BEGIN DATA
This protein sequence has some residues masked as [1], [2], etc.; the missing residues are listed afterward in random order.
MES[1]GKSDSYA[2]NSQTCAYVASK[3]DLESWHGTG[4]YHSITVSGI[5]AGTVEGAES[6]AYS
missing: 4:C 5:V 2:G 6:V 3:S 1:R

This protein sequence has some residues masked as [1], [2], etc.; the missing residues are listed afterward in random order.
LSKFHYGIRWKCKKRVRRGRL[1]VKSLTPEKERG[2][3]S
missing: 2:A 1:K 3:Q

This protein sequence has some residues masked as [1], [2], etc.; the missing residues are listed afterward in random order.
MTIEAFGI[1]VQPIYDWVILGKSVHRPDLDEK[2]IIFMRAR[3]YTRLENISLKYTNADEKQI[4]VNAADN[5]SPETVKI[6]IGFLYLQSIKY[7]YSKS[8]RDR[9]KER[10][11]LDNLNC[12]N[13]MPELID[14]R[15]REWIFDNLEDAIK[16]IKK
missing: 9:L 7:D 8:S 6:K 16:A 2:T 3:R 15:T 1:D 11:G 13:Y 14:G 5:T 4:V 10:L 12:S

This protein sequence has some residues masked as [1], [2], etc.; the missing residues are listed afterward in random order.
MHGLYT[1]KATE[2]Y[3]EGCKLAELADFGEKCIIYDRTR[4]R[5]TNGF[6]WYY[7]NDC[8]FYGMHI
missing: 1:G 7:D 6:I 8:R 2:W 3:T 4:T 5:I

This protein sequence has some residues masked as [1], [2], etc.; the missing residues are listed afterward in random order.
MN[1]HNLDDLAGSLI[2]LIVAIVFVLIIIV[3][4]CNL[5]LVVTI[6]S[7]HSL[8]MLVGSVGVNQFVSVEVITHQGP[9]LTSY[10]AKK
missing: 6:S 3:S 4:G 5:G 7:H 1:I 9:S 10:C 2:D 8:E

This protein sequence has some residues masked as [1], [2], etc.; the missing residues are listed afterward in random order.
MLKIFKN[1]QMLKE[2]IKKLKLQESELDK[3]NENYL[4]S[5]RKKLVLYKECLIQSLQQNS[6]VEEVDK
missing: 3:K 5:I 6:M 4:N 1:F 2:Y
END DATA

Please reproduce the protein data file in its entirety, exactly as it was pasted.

This protein sequence has some residues masked as [1], [2], etc.; the missing residues are listed afterward in random order.
MES[1]GKSDSYA[2]NSQTCAYVASK[3]DLESWHGTG[4]YHSITVSGI[5]AGTVEGAES[6]AYS
missing: 4:C 5:V 2:G 6:V 3:S 1:R

This protein sequence has some residues masked as [1], [2], etc.; the missing residues are listed afterward in random order.
LSKFHYGIRWKCKKRVRRGRL[1]VKSLTPEKERG[2][3]S
missing: 2:A 1:K 3:Q

This protein sequence has some residues masked as [1], [2], etc.; the missing residues are listed afterward in random order.
MTIEAFGI[1]VQPIYDWVILGKSVHRPDLDEK[2]IIFMRAR[3]YTRLENISLKYTNADEKQI[4]VNAADN[5]SPETVKI[6]IGFLYLQSIKY[7]YSKS[8]RDR[9]KER[10][11]LDNLNC[12]N[13]MPELID[14]R[15]REWIFDNLEDAIK[16]IKK
missing: 9:L 7:D 8:S 6:K 16:A 2:T 3:R 15:T 1:D 11:G 13:Y 14:G 5:T 4:V 10:L 12:S

This protein sequence has some residues masked as [1], [2], etc.; the missing residues are listed afterward in random order.
MHGLYT[1]KATE[2]Y[3]EGCKLAELADFGEKCIIYDRTR[4]R[5]TNGF[6]WYY[7]NDC[8]FYGMHI
missing: 1:G 7:D 6:I 8:R 2:W 3:T 4:T 5:I

This protein sequence has some residues masked as [1], [2], etc.; the missing residues are listed afterward in random order.
MN[1]HNLDDLAGSLI[2]LIVAIVFVLIIIV[3][4]CNL[5]LVVTI[6]S[7]HSL[8]MLVGSVGVNQFVSVEVITHQGP[9]LTSY[10]AKK
missing: 6:S 3:S 4:G 5:G 7:H 1:I 9:S 10:C 2:D 8:E

This protein sequence has some residues masked as [1], [2], etc.; the missing residues are listed afterward in random order.
MLKIFKN[1]QMLKE[2]IKKLKLQESELDK[3]NENYL[4]S[5]RKKLVLYKECLIQSLQQNS[6]VEEVDK
missing: 3:K 5:I 6:M 4:N 1:F 2:Y